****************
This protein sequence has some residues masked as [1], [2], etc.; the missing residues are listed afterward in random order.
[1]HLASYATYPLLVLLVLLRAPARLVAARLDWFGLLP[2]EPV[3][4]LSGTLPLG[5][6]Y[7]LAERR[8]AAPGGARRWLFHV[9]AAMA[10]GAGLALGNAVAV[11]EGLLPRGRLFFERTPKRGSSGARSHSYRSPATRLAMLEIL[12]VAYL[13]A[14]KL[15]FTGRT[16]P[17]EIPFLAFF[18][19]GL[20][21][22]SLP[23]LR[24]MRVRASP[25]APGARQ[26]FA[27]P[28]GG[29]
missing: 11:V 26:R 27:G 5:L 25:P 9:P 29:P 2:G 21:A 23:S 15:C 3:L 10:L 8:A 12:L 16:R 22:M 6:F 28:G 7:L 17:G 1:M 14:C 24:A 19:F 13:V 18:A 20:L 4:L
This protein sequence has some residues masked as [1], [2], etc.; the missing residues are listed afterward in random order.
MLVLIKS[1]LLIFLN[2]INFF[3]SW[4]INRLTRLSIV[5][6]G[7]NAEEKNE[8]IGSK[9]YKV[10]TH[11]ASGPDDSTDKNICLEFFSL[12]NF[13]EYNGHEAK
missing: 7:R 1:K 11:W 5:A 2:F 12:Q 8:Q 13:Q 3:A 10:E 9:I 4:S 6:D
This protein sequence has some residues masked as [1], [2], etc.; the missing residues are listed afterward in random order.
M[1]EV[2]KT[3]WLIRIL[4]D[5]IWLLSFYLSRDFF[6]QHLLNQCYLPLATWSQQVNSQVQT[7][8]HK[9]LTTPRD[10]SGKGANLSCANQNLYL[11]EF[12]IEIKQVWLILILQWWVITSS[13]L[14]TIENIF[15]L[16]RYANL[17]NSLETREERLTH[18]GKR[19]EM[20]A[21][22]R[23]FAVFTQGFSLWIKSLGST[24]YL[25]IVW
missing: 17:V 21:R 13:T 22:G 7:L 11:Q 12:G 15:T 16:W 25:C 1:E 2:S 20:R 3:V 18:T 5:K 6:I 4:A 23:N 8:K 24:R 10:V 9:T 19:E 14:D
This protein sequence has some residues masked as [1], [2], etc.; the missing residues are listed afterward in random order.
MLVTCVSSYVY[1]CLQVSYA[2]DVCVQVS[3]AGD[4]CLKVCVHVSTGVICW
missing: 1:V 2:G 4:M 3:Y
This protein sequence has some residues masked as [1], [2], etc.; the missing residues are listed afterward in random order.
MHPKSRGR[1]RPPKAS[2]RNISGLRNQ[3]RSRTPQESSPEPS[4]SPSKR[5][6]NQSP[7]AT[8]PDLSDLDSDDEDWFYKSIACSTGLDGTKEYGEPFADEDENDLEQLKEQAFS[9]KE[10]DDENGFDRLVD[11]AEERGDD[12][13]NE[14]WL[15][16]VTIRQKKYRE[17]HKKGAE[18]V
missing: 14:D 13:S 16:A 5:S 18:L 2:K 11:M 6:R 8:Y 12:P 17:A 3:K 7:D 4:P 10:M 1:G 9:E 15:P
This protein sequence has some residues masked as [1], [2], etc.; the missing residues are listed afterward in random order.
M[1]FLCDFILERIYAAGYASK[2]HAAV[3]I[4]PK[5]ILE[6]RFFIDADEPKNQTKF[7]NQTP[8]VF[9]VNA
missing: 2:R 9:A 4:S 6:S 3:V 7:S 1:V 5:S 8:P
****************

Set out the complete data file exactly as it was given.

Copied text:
This protein sequence has some residues masked as [1], [2], etc.; the missing residues are listed afterward in random order.
[1]HLASYATYPLLVLLVLLRAPARLVAARLDWFGLLP[2]EPV[3][4]LSGTLPLG[5][6]Y[7]LAERR[8]AAPGGARRWLFHV[9]AAMA[10]GAGLALGNAVAV[11]EGLLPRGRLFFERTPKRGSSGARSHSYRSPATRLAMLEIL[12]VAYL[13]A[14]KL[15]FTGRT[16]P[17]EIPFLAFF[18][19]GL[20][21][22]SLP[23]LR[24]MRVRASP[25]APGARQ[26]FA[27]P[28]GG[29]
missing: 11:V 26:R 27:G 5:L 25:P 9:P 29:P 2:G 21:A 23:S 15:C 3:L 10:L 8:A 12:L 16:R 22:M 6:F 28:G 7:L 17:G 1:M 14:C 24:A 19:F 13:V 18:A 20:L 4:L
This protein sequence has some residues masked as [1], [2], etc.; the missing residues are listed afterward in random order.
MLVLIKS[1]LLIFLN[2]INFF[3]SW[4]INRLTRLSIV[5][6]G[7]NAEEKNE[8]IGSK[9]YKV[10]TH[11]ASGPDDSTDKNICLEFFSL[12]NF[13]EYNGHEAK
missing: 7:R 1:K 11:W 5:A 2:F 12:Q 8:Q 13:Q 3:A 10:E 9:I 4:S 6:D
This protein sequence has some residues masked as [1], [2], etc.; the missing residues are listed afterward in random order.
M[1]EV[2]KT[3]WLIRIL[4]D[5]IWLLSFYLSRDFF[6]QHLLNQCYLPLATWSQQVNSQVQT[7][8]HK[9]LTTPRD[10]SGKGANLSCANQNLYL[11]EF[12]IEIKQVWLILILQWWVITSS[13]L[14]TIENIF[15]L[16]RYANL[17]NSLETREERLTH[18]GKR[19]EM[20]A[21][22]R[23]FAVFTQGFSLWIKSLGST[24]YL[25]IVW
missing: 17:V 21:R 13:T 22:G 7:L 11:Q 12:G 15:T 16:W 25:C 1:E 2:S 20:R 3:V 18:T 5:K 6:I 4:A 23:N 8:K 24:R 10:V 9:T 19:E 14:D
This protein sequence has some residues masked as [1], [2], etc.; the missing residues are listed afterward in random order.
MLVTCVSSYVY[1]CLQVSYA[2]DVCVQVS[3]AGD[4]CLKVCVHVSTGVICW
missing: 1:V 2:G 4:M 3:Y
This protein sequence has some residues masked as [1], [2], etc.; the missing residues are listed afterward in random order.
MHPKSRGR[1]RPPKAS[2]RNISGLRNQ[3]RSRTPQESSPEPS[4]SPSKR[5][6]NQSP[7]AT[8]PDLSDLDSDDEDWFYKSIACSTGLDGTKEYGEPFADEDENDLEQLKEQAFS[9]KE[10]DDENGFDRLVD[11]AEERGDD[12][13]NE[14]WL[15][16]VTIRQKKYRE[17]HKKGAE[18]V
missing: 14:D 13:S 16:A 5:S 18:L 2:K 11:M 6:R 8:Y 12:P 17:A 3:K 7:D 4:P 10:M 1:G 9:E 15:P
This protein sequence has some residues masked as [1], [2], etc.; the missing residues are listed afterward in random order.
M[1]FLCDFILERIYAAGYASK[2]HAAV[3]I[4]PK[5]ILE[6]RFFIDADEPKNQTKF[7]NQTP[8]VF[9]VNA
missing: 2:R 9:A 4:S 6:S 3:V 7:S 1:V 5:S 8:P